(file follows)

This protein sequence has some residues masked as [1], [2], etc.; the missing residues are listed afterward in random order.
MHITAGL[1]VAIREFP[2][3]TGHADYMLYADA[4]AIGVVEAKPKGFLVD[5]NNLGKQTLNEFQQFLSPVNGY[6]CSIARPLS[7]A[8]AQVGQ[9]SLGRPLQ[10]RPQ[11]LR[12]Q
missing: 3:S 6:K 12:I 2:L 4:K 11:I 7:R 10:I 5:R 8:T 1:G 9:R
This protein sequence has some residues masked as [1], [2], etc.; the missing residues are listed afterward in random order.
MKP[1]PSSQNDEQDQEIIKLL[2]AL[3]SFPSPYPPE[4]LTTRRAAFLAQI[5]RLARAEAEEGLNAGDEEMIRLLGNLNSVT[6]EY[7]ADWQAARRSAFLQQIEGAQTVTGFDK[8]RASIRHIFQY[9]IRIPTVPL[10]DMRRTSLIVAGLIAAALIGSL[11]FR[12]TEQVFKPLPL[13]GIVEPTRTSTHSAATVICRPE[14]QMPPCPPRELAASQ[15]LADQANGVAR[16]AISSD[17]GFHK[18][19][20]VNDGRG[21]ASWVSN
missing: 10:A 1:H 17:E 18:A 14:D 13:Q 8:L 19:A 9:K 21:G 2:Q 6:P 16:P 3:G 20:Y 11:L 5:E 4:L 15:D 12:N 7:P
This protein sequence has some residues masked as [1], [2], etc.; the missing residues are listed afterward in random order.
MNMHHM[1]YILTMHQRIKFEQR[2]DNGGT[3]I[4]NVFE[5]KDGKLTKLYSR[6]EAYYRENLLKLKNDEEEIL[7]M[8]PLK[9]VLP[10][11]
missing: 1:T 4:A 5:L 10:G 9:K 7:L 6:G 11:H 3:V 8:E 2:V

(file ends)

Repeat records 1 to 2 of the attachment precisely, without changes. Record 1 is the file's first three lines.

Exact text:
This protein sequence has some residues masked as [1], [2], etc.; the missing residues are listed afterward in random order.
MHITAGL[1]VAIREFP[2][3]TGHADYMLYADA[4]AIGVVEAKPKGFLVD[5]NNLGKQTLNEFQQFLSPVNGY[6]CSIARPLS[7]A[8]AQVGQ[9]SLGRPLQ[10]RPQ[11]LR[12]Q
missing: 3:S 6:K 12:I 2:L 4:K 11:I 7:R 10:I 5:R 8:T 1:G 9:R
This protein sequence has some residues masked as [1], [2], etc.; the missing residues are listed afterward in random order.
MKP[1]PSSQNDEQDQEIIKLL[2]AL[3]SFPSPYPPE[4]LTTRRAAFLAQI[5]RLARAEAEEGLNAGDEEMIRLLGNLNSVT[6]EY[7]ADWQAARRSAFLQQIEGAQTVTGFDK[8]RASIRHIFQY[9]IRIPTVPL[10]DMRRTSLIVAGLIAAALIGSL[11]FR[12]TEQVFKPLPL[13]GIVEPTRTSTHSAATVICRPE[14]QMPPCPPRELAASQ[15]LADQANGVAR[16]AISSD[17]GFHK[18][19][20]VNDGRG[21]ASWVSN
missing: 10:A 1:H 17:E 18:A 14:D 13:Q 8:L 19:A 9:K 21:G 2:Q 6:P 16:P 3:G 20:Y 11:L 5:E 4:L 15:D 12:N 7:P